Violated, Neglected & Traded: Nineteen Harmful Practises That Need To Stop Against The Girl Child

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The Logical Indian Crew

'Violated, Neglected & Traded': Nineteen Harmful Practises That Need To Stop Against The Girl Child

Exploitation against girls can take different forms. Young girls have the ability to transform the world if they are adequately supported during their adolescent years, both as empowered girls today and as tomorrow's employees, moms, entrepreneurs, mentors, household heads, and political leaders.

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Millions of girls are being abused physically or psychologically. Strikingly, this happens with the full explicit consent of their families, friends, and communities. These incidents have one thing in common— they are all violations of human rights.

The exploitation against girl children can take different forms. Some harmful practices cannot be accepted, and governments, communities, and individuals must work together to put an end to them. Nonetheless, these techniques continue to be practised over the world, even where national laws prohibit them, implying that human rights breaches continue.

At least 120 million girls under the age of 20 – about 1 in 10 – have been forced to engage in sex or perform other sexual acts. The actual figure is estimated to be much higher, according to UNICEF. Similarly, several other practices such as child marriage, gender-based sex selection, and female genital mutilation are disguised as 'normal' and 'beneficial' but need to be proactively eliminated.

Identifying The Harmful Practises

According to the United Nations Population Fund (UNFPA), there are at least 19 harmful practices, ranging from breast ironing to favouring sons, that are considered human rights violations:

• Accusations of witchcraft

• Binding, branding, scarring, or infliction of tribal marks

• Body modifications, such as lip discs, neck elongation

• Breast ironing

• Bride price and dowry-related violence

• Child marriage

• Corporal punishment

• Providing too little or too much food to girls

• Stoning

• Taboos or practices that prevent women from controlling their own fertility

• Violent initiation rites

• Virginity testing

• Widowhood practices

• Crimes committed in the name of so-called honour

• Female genital mutilation

• Gender-biased sex selection

• Incest

• Infanticide

• Nutritional taboos and traditional birth practices

Female genital mutilation (FGM) is most commonly performed on young girls between the ages of five and fifteen. In the 30 nations in Africa, the Middle East, and Asia where FGM is prevalent, more than 200 million girls and women have been cut. It is a violation of girls' human rights.

Harmful practices hurt girls' dignity, physical, psychosocial and development, health, education as well as economic and social status.

A person's suffering is more than a physical, mental, or emotional injury. It's more than an economic injury that takes a toll on one's earnings and savings, and it's more than a reputational injury that harms one's status in the community. These types of harm are quantifiable, but the harm caused by child marriage or son preference can be immeasurable.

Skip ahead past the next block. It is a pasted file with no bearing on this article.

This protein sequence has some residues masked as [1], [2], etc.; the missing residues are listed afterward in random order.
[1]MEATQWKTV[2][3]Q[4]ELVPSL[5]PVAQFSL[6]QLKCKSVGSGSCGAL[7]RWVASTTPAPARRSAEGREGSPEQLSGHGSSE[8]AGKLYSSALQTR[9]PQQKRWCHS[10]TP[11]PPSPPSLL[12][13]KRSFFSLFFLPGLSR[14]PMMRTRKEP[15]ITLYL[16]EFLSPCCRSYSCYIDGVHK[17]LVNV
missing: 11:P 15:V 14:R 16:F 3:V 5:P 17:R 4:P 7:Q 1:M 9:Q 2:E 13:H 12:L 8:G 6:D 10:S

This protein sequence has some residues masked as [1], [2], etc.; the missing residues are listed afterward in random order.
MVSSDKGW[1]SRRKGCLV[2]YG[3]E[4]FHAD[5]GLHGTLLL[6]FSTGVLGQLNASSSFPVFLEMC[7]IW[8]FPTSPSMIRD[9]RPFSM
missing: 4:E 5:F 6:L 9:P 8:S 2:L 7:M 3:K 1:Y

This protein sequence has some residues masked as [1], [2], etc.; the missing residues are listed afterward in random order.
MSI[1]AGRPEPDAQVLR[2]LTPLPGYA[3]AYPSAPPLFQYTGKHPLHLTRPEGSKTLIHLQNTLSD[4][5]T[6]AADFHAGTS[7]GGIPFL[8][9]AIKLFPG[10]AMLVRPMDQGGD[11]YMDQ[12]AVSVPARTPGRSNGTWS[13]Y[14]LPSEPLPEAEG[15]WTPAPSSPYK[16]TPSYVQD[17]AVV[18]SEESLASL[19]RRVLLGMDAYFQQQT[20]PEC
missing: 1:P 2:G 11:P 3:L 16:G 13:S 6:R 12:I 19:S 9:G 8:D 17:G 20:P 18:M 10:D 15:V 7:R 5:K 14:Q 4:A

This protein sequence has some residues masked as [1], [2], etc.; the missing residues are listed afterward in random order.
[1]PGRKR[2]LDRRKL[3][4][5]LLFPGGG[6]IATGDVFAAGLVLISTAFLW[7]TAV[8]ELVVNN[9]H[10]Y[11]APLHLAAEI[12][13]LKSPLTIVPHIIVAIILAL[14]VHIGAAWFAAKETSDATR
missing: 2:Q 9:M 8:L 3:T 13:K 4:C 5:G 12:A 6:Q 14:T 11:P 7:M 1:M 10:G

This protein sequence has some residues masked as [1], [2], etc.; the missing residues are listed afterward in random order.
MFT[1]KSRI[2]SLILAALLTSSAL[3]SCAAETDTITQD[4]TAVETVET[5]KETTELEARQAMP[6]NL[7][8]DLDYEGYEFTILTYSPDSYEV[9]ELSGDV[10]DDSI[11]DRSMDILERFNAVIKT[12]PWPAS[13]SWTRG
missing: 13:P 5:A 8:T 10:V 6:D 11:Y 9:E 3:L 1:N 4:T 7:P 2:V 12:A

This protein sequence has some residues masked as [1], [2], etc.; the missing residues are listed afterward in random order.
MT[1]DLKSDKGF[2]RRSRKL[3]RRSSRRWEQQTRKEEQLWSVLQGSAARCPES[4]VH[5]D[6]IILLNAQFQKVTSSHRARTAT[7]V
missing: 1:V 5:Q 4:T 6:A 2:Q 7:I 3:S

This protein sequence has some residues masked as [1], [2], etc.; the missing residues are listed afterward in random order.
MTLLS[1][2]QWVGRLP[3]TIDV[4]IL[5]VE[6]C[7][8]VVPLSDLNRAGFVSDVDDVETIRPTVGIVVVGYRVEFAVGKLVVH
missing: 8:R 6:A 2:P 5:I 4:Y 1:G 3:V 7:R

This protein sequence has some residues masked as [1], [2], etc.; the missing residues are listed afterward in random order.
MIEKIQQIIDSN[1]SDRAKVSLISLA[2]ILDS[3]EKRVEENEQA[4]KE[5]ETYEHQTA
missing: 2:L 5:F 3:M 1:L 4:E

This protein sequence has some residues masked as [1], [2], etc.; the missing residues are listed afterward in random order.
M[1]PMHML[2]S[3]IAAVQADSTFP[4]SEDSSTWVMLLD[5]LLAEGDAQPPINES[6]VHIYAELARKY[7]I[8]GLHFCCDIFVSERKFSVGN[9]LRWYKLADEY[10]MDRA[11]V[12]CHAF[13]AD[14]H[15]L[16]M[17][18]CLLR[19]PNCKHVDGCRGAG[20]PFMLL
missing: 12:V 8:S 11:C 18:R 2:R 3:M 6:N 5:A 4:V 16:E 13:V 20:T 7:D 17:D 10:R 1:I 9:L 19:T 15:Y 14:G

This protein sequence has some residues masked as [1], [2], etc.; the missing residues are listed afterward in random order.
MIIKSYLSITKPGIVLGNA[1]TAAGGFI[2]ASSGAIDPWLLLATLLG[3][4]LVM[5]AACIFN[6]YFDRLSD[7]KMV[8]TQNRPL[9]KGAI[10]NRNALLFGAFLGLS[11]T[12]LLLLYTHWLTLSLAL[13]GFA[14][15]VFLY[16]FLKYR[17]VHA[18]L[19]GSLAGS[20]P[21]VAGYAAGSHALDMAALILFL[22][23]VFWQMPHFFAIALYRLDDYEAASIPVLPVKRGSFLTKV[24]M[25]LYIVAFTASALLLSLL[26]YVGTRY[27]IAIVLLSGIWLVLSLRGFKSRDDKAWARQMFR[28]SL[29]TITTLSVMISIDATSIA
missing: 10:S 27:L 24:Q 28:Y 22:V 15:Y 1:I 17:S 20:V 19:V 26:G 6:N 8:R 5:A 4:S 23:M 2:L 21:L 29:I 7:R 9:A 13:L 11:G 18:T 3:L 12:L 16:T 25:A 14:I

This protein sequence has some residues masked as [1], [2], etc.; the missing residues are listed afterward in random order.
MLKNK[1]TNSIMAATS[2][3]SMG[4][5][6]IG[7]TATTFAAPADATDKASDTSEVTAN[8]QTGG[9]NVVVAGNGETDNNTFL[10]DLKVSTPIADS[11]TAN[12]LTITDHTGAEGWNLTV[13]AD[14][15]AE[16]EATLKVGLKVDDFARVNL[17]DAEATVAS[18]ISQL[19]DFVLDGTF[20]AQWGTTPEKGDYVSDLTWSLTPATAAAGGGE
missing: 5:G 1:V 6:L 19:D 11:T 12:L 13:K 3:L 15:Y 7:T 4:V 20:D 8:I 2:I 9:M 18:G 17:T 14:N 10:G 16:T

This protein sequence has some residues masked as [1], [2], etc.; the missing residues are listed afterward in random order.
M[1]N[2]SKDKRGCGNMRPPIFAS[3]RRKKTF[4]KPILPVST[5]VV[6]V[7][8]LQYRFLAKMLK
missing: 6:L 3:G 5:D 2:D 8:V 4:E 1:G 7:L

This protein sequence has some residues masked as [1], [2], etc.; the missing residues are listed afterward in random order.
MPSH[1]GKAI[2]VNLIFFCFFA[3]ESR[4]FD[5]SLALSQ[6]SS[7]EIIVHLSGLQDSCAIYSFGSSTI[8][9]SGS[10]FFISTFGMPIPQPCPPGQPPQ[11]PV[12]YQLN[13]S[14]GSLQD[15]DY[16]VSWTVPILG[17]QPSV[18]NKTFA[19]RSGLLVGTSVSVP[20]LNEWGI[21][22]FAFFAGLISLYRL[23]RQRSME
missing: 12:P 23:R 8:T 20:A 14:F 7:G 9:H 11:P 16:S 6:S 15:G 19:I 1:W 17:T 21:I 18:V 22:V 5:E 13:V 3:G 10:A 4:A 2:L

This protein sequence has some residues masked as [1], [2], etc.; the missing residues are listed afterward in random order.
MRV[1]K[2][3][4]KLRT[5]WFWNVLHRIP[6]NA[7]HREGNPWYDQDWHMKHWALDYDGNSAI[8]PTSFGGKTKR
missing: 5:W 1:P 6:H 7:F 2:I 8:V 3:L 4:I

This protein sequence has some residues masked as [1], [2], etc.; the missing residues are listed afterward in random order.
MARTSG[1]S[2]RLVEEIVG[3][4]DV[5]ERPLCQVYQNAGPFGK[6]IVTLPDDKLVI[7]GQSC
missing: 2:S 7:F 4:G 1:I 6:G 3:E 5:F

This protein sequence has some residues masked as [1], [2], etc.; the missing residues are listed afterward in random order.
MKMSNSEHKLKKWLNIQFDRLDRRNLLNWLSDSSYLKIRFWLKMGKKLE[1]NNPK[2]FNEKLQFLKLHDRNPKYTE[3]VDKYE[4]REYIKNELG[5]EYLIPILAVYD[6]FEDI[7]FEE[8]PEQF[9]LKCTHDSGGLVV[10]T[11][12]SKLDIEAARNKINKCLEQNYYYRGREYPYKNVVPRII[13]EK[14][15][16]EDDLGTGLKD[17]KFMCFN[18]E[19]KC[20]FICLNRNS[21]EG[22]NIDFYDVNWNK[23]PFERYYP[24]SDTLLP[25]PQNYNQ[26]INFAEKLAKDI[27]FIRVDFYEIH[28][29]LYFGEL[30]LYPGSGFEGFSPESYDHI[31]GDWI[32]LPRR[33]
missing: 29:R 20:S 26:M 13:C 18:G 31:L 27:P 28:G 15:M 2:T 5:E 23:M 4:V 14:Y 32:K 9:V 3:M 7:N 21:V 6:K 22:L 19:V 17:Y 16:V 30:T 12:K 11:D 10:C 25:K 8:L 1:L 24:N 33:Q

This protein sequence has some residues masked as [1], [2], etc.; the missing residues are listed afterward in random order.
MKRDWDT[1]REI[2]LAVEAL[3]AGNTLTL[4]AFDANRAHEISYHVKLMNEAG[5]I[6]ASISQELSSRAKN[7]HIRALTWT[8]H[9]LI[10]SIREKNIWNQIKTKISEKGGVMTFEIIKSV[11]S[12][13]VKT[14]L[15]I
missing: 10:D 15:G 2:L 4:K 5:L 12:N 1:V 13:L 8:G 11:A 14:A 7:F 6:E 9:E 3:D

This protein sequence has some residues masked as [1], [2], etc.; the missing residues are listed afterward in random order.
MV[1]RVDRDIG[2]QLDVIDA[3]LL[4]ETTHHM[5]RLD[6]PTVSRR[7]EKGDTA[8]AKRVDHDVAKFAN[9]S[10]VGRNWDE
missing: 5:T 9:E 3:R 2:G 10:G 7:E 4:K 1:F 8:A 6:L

The Fourth World Conference On Women 1995

The Fourth World Conference on Women, held in Beijing in 1995, was a watershed moment in the worldwide agenda for gender equality. The Beijing Declaration and Platform for Action, which was unanimously accepted by 189 countries, is a women's empowerment agenda that is widely regarded as the most important global policy declaration on gender equality.

It lays out strategic goals and initiatives for the advancement of women and the attainment of gender equality.

The United Nations General Assembly passed Resolution 66/170 on December 19, 2011, declaring October 11 as International Day of the Girl Child to honour girls' rights and to spread awareness about the specific problems they face around the world.

Why Gender Equality Is Necessary?

The 2030 Agenda for Sustainable Development and its 17 Sustainable Development Goals (SDGs), which were endorsed by world leaders in 2015, represent a blueprint for sustainable progress that leaves no one behind.

Poverty, inequality, climate change, environmental degradation, peace, and justice are among the worldwide concerns they address.

Gender equality and women's empowerment are central to all 17 goals. Only by protecting the rights of women and girls across all goals will we accomplish justice and inclusion, inclusive economies, and long-term environmental sustainability for current and future generations.

Accelerating sustainable development requires empowering women and girls and fostering gender equality. Ending all types of discrimination against women and girls is a basic human right that also has a multiplier effect in other areas of development.

Investing in adolescent girls' power today protects their rights and ensures a more fair and prosperous future, one in which half of humanity is an equal partner in addressing climate change, political conflict, economic growth, illness prevention, and global sustainability issues.

Also Read: Urban Company Promises To Enhance Partners' Earnings After Women Employees Claim Exploitation


Contributors Suggest Correction
Writer : Shweta Routh
,
Editor : Palak Agrawal
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Creatives : Palak Agrawal

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